Peace Consulting

The New AUKUS Alliance: What Does it Really Mean for the World?

By <b><br>Dr Marta Katz-Turi</b>

Dr Marta Katz-Turi

What is the Aukus Alliance?

The US, the UK and Australia signed a new military strategic defense alliance on 16 September 2021, which allows Australia to get the technology to build nuclear-powered submarines.  The US is sharing its submarine technology for the first time in 50 years, having previously only shared it with the UK after the Second World War.

It means that Australia will be able to build nuclear-powered submarines that are faster and harder to detect than conventionally powered ones, and which can stay submerged for months and shoot ballistic missiles from longer distances, although Australia has stated it had no intention to put nuclear weapons on them.

This is the most important military alliance since the Second World War.

No military deal of this magnitude has been concluded since the signature of the North Atlantic Treaty, which formed the basis of the NATO, and was signed on 4 April 1949 by the 12 founding members.

It is increasingly clear that the US is now seeking alternative and new forms of defense partnerships in the future, which are outside of the old-fashioned NATO, to confront emerging geopolitical problems.


Former Deal between Australia and France

The three-way strategic alliance Aukus, between the UK, US and Australia will replace the current bilateral deal between Australia and France that was worth over 65 billion USD. Australia will end the contract given to France in 2019 to build 12 diesel electric-powered submarines to replace its existing Collins submarine fleet. France invested heavily at the diplomatic level to get this contract, but apparently, France was only given 3-hours-notice before the Aukus deal was announced to the world.

Obviously, this deal will go out of the window now as French Foreign Minister, Jean-Yves Le Drian, said that it was a “stab in the back” and “this is not done among allies”. It is also a major blow to President Macron who is seeking re-election in 2022. President Macron, unlike his predecessors, invested heavily to help the Anglo-Saxon countries: the Americans in Afghanistan the British on military co-operation, and the Australians in the Indian-Pacific. This is a major blow for his efforts. No French President, since President Chirac, has done more in the field of international peace and security on the world stage than President Macron. It is regrettable that his efforts have not been appreciated because France still has major influence in the French-speaking parts of the African continent and plays a major role in the Mali peace operation.

This move might have a negative impact on the participation of France in NATO as well. Let’s remember that de Gaulle withdrew from NATO in 1966, and France only returned under President Sarkozy in 2009. Last year, President Macron even called the organization “brain-dead”. Let’s see how the role of France in the NATO will change after the next French presidential elections, and during the mandate of the next French president (2022-2027).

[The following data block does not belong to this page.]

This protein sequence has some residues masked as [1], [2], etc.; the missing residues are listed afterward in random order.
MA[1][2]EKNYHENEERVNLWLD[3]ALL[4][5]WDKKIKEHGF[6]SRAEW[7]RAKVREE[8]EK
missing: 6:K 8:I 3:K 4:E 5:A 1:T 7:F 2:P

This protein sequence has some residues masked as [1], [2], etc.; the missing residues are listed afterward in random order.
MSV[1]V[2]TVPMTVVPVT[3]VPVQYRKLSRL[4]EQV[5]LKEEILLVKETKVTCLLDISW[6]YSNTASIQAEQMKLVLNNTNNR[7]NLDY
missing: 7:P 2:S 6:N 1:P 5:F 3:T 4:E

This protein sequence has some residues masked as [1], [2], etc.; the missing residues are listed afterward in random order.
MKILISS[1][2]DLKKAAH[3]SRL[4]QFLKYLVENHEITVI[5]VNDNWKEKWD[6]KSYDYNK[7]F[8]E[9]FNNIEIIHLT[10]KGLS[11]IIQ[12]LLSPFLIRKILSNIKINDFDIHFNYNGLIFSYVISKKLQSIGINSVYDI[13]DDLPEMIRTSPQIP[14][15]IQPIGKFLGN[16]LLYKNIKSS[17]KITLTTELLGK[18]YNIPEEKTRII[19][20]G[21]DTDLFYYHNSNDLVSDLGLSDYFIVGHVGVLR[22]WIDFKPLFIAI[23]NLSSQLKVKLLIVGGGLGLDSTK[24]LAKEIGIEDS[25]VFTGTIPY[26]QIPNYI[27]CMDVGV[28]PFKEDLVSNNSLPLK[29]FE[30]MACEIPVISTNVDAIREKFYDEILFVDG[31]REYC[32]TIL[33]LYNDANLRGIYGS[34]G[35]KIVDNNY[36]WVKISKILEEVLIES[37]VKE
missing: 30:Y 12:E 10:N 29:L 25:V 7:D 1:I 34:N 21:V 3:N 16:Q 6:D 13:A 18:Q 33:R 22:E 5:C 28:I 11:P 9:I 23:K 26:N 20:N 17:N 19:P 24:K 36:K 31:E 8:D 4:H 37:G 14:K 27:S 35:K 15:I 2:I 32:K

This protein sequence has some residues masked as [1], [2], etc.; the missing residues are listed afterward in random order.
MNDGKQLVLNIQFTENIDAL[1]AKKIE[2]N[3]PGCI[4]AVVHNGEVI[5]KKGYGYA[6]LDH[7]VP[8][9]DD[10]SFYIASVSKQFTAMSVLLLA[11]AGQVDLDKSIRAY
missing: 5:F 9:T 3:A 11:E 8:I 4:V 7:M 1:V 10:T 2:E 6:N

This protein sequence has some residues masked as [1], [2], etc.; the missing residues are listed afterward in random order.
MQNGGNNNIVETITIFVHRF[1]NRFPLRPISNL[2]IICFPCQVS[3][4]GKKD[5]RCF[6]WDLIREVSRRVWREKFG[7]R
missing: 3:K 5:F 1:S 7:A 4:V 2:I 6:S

Consequences for the bilateral relationship between the US and France

France immediately recalled its ambassadors both from Washington and Australia for consultations. It was the first time in the history of the long alliance between France and the United States, dating back to 1778, that a French ambassador has been recalled to Paris in this way for consultations.

Let’s not forget it was La Fayette, a French General, who helped the colonists against the British during the Revolutionary War, and even co-authored the Declaration of Independence in consultation with Jefferson. Even the Statute of Liberty, that iconic landmark of the United States, was made by a French artist, Mr. Bartholdi in France, and was then transported to New York as a gift to the new democracy of the world by the French people. This is how old and important this alliance has been!

The French ambassador to the US, Philippe Étienne, in the hours after the deal tweeted: “Interestingly, exactly 240 years ago the French navy defeated the British navy in Chesapeake Bay, paving the way for the victory at Yorktown and the independence of the United States.”

It is unclear how the French diplomatic service, that is usually extremely efficient, was unable to detect those negotiations among the US, UK and Australia, which had been ongoing for months against the French national interest.

The role of France should not be underestimated as an ally, because it is now the only permanent member of the UN  Security Council that is also a member of the European Union, following Brexit.

Later, both President Biden and Macron committed themselves to healing the US-French bilateral relationship with both actions and words, but it will take time until things get back on track again.

Ultimately, the conclusion for France is that France, on its own, is too small to make a global impact and influence strategic affairs on the world stage. It is no longer a major world-power but a mid-sized world-power. The EU is the right place for France to fulfill its global ambition and the German-French alliance is the right tandem to do so.


What is the US interest in AUKUS?

The aim of the US is to counter China’s influence in the South-China Sea region, otherwise called the Indio-Pacific Region. The deal not only allows Australia to get the technology to build nuclear-powered submarines, but also to get intelligence from the US. This has not happened since the Second World War. The pact will focus on military capabilities, separating it from the FIRE EYES intelligence-sharing, which also includes New-Zealand and Canada.

Similar negotiations for partnerships are underway with Japan, India and South-Korea and will be concluded in the near future by the US.

The US president, Joe Biden, spoke of the need to maintain a “free and open Indo-Pacific” and to address the region’s “current strategic environment”.